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Avian Pathol. 1988;17(3):571-88.

Intestinal colonisation in the chicken by food-poisoning Salmonella serotypes; microbial characteristics associated with faecal excretion.

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Houghton Laboratory, AFRC Institute for Animal Health, Cambridgeshire, England.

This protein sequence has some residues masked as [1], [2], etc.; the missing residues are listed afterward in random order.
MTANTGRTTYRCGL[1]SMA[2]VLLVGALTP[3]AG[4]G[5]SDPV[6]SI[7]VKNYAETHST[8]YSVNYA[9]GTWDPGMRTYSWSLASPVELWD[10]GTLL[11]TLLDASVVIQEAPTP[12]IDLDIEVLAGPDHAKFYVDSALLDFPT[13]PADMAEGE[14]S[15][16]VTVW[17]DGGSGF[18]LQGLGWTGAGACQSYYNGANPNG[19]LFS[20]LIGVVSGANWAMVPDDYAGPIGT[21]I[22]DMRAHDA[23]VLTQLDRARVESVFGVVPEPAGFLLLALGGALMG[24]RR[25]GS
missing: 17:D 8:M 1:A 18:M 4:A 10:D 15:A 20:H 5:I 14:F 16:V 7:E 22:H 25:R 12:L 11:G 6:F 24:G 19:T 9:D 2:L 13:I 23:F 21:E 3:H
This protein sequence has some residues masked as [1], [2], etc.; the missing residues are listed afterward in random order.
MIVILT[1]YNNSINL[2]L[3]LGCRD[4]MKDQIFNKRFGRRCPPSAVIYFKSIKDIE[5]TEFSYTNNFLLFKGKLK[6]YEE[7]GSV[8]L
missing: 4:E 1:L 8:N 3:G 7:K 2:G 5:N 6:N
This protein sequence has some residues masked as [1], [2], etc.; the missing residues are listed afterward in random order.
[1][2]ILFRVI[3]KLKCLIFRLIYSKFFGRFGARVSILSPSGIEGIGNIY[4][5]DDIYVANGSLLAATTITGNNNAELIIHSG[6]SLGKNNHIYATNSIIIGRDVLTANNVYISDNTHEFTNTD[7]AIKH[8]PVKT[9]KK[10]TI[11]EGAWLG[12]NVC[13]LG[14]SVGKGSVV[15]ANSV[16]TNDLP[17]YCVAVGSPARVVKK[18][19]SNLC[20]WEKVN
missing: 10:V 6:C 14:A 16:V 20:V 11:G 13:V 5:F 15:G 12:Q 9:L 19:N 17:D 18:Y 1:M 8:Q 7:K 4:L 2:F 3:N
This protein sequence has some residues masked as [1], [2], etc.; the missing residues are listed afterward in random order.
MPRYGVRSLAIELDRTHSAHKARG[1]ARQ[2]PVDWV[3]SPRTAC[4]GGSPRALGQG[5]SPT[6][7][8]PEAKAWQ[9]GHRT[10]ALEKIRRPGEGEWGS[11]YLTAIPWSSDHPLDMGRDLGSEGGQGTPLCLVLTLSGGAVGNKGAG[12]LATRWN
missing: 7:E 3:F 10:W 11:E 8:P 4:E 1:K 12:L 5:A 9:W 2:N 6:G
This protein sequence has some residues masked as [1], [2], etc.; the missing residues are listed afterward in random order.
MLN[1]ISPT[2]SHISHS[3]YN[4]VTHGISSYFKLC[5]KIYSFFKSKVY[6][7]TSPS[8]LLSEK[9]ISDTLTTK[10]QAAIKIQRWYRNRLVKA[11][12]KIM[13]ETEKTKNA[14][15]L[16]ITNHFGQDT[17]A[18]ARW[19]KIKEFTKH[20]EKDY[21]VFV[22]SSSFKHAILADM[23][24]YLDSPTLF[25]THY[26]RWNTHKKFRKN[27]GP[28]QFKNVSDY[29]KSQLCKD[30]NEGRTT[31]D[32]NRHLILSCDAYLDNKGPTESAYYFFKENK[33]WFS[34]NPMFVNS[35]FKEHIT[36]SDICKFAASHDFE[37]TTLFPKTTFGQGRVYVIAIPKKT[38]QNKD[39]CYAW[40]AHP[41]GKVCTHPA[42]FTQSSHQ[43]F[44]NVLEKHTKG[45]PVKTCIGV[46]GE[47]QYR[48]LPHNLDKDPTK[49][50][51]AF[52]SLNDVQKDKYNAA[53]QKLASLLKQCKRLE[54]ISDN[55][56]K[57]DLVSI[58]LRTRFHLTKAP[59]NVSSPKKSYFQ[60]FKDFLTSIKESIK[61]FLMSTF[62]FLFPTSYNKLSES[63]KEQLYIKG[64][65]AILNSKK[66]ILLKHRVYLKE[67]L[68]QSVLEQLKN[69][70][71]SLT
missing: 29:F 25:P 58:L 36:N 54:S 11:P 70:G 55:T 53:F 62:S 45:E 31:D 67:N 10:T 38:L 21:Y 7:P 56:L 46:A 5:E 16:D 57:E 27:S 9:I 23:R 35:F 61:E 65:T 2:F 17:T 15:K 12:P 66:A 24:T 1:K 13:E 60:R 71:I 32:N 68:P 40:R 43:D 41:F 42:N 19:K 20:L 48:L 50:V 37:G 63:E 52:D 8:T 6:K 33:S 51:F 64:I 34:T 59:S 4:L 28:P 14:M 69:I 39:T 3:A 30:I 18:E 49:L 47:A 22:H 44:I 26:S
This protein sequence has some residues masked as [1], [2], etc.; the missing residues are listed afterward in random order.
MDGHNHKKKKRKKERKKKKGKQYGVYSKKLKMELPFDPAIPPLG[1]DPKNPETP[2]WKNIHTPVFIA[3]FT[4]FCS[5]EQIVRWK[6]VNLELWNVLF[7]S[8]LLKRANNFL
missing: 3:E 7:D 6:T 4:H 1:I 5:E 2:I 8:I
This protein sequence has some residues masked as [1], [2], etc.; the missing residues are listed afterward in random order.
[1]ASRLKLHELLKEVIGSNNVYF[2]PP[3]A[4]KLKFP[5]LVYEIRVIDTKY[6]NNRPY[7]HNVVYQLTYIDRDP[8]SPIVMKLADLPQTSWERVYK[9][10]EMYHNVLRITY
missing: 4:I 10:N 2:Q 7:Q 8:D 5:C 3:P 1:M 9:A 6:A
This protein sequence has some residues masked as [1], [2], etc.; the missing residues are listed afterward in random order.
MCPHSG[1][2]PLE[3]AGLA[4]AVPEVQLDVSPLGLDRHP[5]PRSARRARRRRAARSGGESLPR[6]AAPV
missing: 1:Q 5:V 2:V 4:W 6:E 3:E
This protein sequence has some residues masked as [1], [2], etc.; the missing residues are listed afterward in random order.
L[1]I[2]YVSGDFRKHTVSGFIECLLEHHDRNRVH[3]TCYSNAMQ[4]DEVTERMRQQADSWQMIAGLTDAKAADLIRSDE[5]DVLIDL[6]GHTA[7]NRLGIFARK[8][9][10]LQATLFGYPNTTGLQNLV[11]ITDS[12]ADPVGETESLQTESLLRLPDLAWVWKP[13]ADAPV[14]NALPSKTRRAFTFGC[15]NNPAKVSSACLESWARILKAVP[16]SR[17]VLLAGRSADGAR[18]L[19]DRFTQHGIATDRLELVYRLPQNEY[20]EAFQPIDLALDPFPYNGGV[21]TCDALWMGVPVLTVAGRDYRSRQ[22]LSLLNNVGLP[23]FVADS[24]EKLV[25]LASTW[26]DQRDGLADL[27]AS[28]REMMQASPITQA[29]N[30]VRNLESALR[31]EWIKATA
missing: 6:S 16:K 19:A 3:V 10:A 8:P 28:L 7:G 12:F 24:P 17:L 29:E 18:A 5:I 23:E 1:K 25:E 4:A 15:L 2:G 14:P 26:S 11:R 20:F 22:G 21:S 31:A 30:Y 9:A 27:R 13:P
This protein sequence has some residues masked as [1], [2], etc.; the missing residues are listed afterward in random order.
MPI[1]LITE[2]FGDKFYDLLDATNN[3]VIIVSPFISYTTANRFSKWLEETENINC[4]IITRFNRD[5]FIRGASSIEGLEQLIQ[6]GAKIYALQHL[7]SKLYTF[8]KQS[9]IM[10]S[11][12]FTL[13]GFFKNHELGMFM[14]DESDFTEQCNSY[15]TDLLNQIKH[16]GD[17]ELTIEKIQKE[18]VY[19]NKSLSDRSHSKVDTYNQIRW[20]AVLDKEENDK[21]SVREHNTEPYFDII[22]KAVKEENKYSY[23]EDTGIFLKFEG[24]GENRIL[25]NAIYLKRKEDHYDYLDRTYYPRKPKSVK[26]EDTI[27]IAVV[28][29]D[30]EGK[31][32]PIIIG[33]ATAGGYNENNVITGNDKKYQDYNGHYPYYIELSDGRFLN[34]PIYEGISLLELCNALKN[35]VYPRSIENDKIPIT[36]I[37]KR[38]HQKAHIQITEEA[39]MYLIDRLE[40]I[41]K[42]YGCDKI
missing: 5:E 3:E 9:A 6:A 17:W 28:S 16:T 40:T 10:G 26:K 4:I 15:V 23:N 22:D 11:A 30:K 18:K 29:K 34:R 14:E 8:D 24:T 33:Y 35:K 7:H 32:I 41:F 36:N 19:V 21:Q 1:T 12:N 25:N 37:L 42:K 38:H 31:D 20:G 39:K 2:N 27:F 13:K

Following oral inoculation of newly-hatched or three-week-old chickens, Salmonella organisms persisted longest in the caeca and they were also present for a shorter time in the crop. S. cholerae-suis, E. coli K12 and Saccharomyces cerevisiae did not colonise the alimentary tract when inoculated orally, but they persisted longer in the caeca than in other regions of the gut. This suggested that preferential localisation of Salmonella in the caeca may be the result of non-specific or host factors. This may include the slow rate of flow of contents through this organ which would allow greater microbial multiplication and persistence. Some Salmonella strains, particularly S. typhimurium, inoculated orally into three-week-old chickens were isolated in greater numbers from homogenates of the crop wall and, much less frequently, from the caecal wall, than from the luminal contents of these organs. None of the strains associated with the crop wall to the same extent as did lactobacilli. After oral inoculation of food-poisoning Salmonella serotypes the number of chickens excreting Salmonellae in their faeces gradually declined over a period of at least 4 weeks. In contrast, host adapted serotypes such as S. cholerae-suis and S. abortus-ovis were not excreted for longer than a few days. By testing mutants of S. typhimurium and S. infantis which were devoid of easily recognised characteristics it was concluded that neither flagellar (H) antigens, somatic (O) antigens, mannose-sensitive haemagglutinins nor the possession of the virulence-associated 85 kilobase plasmid of S. typhimurium, were essential for colonisation (persistent faecal excretion). However, a mutant of S. infantis which was created by nitroso-guanidine treatment still possessed flagellar and somatic antigens and haemagglutinins and yet did not colonise the alimentary tract, indicating that an unidentified microbial factor was essential for colonisation.


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